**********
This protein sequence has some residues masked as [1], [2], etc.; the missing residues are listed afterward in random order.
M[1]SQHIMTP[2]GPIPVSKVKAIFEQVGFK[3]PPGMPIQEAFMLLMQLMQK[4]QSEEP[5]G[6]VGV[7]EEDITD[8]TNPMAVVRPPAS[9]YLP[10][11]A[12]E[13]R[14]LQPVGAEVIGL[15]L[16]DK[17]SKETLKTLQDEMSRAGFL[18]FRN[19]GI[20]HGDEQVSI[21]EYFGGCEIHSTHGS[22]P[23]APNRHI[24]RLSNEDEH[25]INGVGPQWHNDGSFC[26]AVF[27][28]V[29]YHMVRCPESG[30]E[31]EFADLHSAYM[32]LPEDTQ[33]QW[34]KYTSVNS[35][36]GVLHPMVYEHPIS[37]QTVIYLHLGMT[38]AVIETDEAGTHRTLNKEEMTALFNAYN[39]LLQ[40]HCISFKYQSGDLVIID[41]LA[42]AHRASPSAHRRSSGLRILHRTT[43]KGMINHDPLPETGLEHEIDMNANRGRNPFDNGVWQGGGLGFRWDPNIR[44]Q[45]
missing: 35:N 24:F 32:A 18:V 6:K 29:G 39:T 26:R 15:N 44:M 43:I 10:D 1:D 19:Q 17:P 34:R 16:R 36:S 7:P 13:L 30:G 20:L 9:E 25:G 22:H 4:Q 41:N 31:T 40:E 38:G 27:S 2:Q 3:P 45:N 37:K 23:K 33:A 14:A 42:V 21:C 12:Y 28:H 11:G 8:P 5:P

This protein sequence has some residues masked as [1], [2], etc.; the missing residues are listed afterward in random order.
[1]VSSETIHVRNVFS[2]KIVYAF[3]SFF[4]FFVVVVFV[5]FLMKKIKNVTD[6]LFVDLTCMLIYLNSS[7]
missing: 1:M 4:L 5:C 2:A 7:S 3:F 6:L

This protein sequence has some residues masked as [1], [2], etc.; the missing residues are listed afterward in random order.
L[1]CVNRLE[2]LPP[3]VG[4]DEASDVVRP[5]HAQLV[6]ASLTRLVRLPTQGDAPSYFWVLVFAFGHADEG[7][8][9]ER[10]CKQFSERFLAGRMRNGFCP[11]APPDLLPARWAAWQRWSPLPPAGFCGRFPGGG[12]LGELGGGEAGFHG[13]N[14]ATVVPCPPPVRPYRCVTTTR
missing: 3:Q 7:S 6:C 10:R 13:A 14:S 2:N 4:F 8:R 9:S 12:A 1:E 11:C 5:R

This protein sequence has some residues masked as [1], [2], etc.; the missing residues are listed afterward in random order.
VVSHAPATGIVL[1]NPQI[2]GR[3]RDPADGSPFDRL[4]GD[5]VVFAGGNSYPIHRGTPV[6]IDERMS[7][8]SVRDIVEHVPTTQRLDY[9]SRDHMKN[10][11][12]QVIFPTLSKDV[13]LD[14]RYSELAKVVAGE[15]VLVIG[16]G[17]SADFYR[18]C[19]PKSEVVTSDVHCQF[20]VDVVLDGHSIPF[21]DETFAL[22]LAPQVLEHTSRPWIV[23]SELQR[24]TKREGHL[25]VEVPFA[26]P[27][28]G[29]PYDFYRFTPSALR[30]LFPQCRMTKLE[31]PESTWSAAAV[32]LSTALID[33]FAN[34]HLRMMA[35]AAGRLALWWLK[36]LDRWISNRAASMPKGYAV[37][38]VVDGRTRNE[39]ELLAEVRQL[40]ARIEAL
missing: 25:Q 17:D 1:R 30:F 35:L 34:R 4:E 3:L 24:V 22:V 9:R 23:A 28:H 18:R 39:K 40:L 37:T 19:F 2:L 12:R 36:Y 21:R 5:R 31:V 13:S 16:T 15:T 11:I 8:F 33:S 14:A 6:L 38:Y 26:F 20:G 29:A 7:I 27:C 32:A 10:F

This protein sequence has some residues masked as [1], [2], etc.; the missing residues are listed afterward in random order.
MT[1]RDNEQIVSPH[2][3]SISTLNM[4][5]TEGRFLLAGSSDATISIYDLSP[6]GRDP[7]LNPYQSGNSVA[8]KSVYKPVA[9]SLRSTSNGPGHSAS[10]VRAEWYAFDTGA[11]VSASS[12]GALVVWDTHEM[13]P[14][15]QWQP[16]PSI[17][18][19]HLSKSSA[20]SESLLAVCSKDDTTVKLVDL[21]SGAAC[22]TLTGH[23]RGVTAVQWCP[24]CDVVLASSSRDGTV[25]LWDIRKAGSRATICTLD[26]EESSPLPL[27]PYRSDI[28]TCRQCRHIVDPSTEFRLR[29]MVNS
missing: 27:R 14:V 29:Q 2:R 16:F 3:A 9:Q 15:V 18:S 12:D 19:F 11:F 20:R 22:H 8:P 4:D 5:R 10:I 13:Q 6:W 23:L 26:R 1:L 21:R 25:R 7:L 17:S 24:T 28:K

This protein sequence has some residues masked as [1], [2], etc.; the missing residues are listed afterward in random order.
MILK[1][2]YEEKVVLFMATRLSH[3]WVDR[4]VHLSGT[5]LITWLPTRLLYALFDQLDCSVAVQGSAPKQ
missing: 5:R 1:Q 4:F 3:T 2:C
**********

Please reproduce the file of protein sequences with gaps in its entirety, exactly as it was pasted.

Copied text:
This protein sequence has some residues masked as [1], [2], etc.; the missing residues are listed afterward in random order.
M[1]SQHIMTP[2]GPIPVSKVKAIFEQVGFK[3]PPGMPIQEAFMLLMQLMQK[4]QSEEP[5]G[6]VGV[7]EEDITD[8]TNPMAVVRPPAS[9]YLP[10][11]A[12]E[13]R[14]LQPVGAEVIGL[15]L[16]DK[17]SKETLKTLQDEMSRAGFL[18]FRN[19]GI[20]HGDEQVSI[21]EYFGGCEIHSTHGS[22]P[23]APNRHI[24]RLSNEDEH[25]INGVGPQWHNDGSFC[26]AVF[27][28]V[29]YHMVRCPESG[30]E[31]EFADLHSAYM[32]LPEDTQ[33]QW[34]KYTSVNS[35][36]GVLHPMVYEHPIS[37]QTVIYLHLGMT[38]AVIETDEAGTHRTLNKEEMTALFNAYN[39]LLQ[40]HCISFKYQSGDLVIID[41]LA[42]AHRASPSAHRRSSGLRILHRTT[43]KGMINHDPLPETGLEHEIDMNANRGRNPFDNGVWQGGGLGFRWDPNIR[44]Q[45]
missing: 35:N 24:F 32:A 18:V 6:K 29:G 39:T 26:R 15:N 44:M 43:I 10:D 1:D 19:Q 17:P 34:R 16:R 36:S 7:P 13:L 30:G 20:L 9:E 25:G 22:H 4:Q 41:N 31:T 40:E 38:G 27:S 2:Q 3:P 45:N 37:K 23:K 33:A 14:A 42:V 21:C 12:Y 28:H 11:G 8:P 5:P

This protein sequence has some residues masked as [1], [2], etc.; the missing residues are listed afterward in random order.
[1]VSSETIHVRNVFS[2]KIVYAF[3]SFF[4]FFVVVVFV[5]FLMKKIKNVTD[6]LFVDLTCMLIYLNSS[7]
missing: 1:M 4:L 5:C 2:A 7:S 3:F 6:L

This protein sequence has some residues masked as [1], [2], etc.; the missing residues are listed afterward in random order.
L[1]CVNRLE[2]LPP[3]VG[4]DEASDVVRP[5]HAQLV[6]ASLTRLVRLPTQGDAPSYFWVLVFAFGHADEG[7][8][9]ER[10]CKQFSERFLAGRMRNGFCP[11]APPDLLPARWAAWQRWSPLPPAGFCGRFPGGG[12]LGELGGGEAGFHG[13]N[14]ATVVPCPPPVRPYRCVTTTR
missing: 3:Q 7:S 6:C 10:R 13:A 14:S 2:N 4:F 8:R 9:S 12:A 1:E 11:C 5:R

This protein sequence has some residues masked as [1], [2], etc.; the missing residues are listed afterward in random order.
VVSHAPATGIVL[1]NPQI[2]GR[3]RDPADGSPFDRL[4]GD[5]VVFAGGNSYPIHRGTPV[6]IDERMS[7][8]SVRDIVEHVPTTQRLDY[9]SRDHMKN[10][11][12]QVIFPTLSKDV[13]LD[14]RYSELAKVVAGE[15]VLVIG[16]G[17]SADFYR[18]C[19]PKSEVVTSDVHCQF[20]VDVVLDGHSIPF[21]DETFAL[22]LAPQVLEHTSRPWIV[23]SELQR[24]TKREGHL[25]VEVPFA[26]P[27][28]G[29]PYDFYRFTPSALR[30]LFPQCRMTKLE[31]PESTWSAAAV[32]LSTALID[33]FAN[34]HLRMMA[35]AAGRLALWWLK[36]LDRWISNRAASMPKGYAV[37][38]VVDGRTRNE[39]ELLAEVRQL[40]ARIEAL
missing: 25:Q 17:D 1:R 30:F 35:L 34:R 4:E 3:L 24:V 22:V 9:R 23:A 28:H 18:R 39:K 40:L 37:T 19:F 2:L 12:R 36:Y 21:R 5:R 31:V 13:S 16:T 15:T 11:I 8:F 33:S 14:A 6:L 38:Y 26:F 20:G 29:A 7:I 27:C 32:A 10:F

This protein sequence has some residues masked as [1], [2], etc.; the missing residues are listed afterward in random order.
MT[1]RDNEQIVSPH[2][3]SISTLNM[4][5]TEGRFLLAGSSDATISIYDLSP[6]GRDP[7]LNPYQSGNSVA[8]KSVYKPVA[9]SLRSTSNGPGHSAS[10]VRAEWYAFDTGA[11]VSASS[12]GALVVWDTHEM[13]P[14][15]QWQP[16]PSI[17][18][19]HLSKSSA[20]SESLLAVCSKDDTTVKLVDL[21]SGAAC[22]TLTGH[23]RGVTAVQWCP[24]CDVVLASSSRDGTV[25]LWDIRKAGSRATICTLD[26]EESSPLPL[27]PYRSDI[28]TCRQCRHIVDPSTEFRLR[29]MVNS
missing: 27:R 14:V 29:Q 2:R 16:F 3:A 9:Q 15:V 18:S 12:D 19:F 11:F 20:R 22:H 8:P 4:D 5:R 10:I 13:Q 6:W 23:L 26:R 1:L 21:R 25:R 7:L 17:S 24:T 28:K

This protein sequence has some residues masked as [1], [2], etc.; the missing residues are listed afterward in random order.
MILK[1][2]YEEKVVLFMATRLSH[3]WVDR[4]VHLSGT[5]LITWLPTRLLYALFDQLDCSVAVQGSAPKQ
missing: 5:R 1:Q 4:F 3:T 2:C